Undo/Redo, Cut, Copy, Paste, Preferences, Keyboard Shortcuts, And More

In this Photoshop tutorial, we'll look at the Edit Menu, part of Photoshop's Menu Bar located at the top of the screen.
Photoshop's Edit Menu
Like Photoshop's File Menu, the Edit Menu is where you'll find a lot of things you'd expect to find in an Edit Menu, like Cut, Copy and Paste, Undo and Redo, a Spell Checker, a Find and Replace text option, and also like the File Menu, a whole bunch of options that are specific to Photoshop.
Let's take a brief look at each of the Edit Menu's various sections, which are grouped together by the horizontal lines you see throughout the list.

Undo and Redo

The first group under the Edit Menu is our Undo and Redo section. If you make a mistake while working on a document and want to undo the change you made, simply choose Undo from the Edit Menu and your document reverts back to the step before you made the change.
If you then change your mind and decide you didn't want to undo that last step after all, simply go back to the Edit Menu and you'll notice that the word "Undo" has changed to "Redo", allowing you to redo the step.
While Undo and Redo are great features to have, they're extremely limited in the sense that they can only undo and redo the last change you made. There is no way to do multiple undo or redo's in Photoshop. Or is there?
Why of course there is. Photoshop wouldn't be the world's best image editing program if you were stuck with one lousy undo and redo. That's where the next two options, "Step Forward" and "Step Backward" come in. Depending on how much memory you have in your computer and how many History states you've set up in Photoshop's preferences, you can step forward and backward through all your changes to your heart's content (or at least until you've run out of History steps or system memory, or both).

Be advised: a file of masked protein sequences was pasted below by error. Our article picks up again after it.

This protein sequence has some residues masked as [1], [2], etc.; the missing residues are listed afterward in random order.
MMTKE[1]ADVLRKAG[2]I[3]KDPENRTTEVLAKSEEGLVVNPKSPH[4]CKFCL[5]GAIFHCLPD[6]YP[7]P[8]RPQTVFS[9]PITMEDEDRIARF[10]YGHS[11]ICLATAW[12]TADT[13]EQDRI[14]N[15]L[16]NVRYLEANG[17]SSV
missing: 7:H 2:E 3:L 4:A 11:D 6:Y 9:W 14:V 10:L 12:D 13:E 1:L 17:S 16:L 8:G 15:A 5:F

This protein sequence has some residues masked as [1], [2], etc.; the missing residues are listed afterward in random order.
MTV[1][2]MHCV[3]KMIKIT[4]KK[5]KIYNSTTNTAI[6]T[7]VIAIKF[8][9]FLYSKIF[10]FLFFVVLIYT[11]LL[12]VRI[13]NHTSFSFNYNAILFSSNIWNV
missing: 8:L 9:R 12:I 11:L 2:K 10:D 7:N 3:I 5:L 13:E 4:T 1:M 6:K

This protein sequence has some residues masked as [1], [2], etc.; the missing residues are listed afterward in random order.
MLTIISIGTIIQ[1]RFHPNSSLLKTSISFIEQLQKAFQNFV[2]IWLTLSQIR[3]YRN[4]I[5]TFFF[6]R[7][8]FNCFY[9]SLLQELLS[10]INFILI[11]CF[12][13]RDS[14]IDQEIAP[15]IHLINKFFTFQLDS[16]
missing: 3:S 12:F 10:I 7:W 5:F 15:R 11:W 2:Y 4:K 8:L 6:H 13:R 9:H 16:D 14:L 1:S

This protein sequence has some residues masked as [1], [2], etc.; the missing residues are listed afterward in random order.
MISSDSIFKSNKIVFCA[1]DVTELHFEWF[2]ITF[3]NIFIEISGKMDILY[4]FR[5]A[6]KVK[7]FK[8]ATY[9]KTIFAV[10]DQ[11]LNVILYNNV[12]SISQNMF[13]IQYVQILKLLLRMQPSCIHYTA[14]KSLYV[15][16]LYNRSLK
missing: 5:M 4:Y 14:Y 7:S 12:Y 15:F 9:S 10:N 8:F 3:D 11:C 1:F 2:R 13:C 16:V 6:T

The second group under the Edit Menu has one solitary option it in, with the highly descriptive title of "Fade". What the "Fade" command does is allow you to make changes to the last filter or effect you applied to your image. It pops open a dialog box which allows you to change both the opacity of the filter or effect and the blend mode. There's one very strict condition with this option though - it only works as long as you haven't done anything else first after applying the filter or effect. As soon as you do something else, the "Fade" option becomes grayed out and is no longer available, so if you want to use the "Fade" option, choosing it must be the very next thing you do after applying to filter or effect.

Cut, Copy, Paste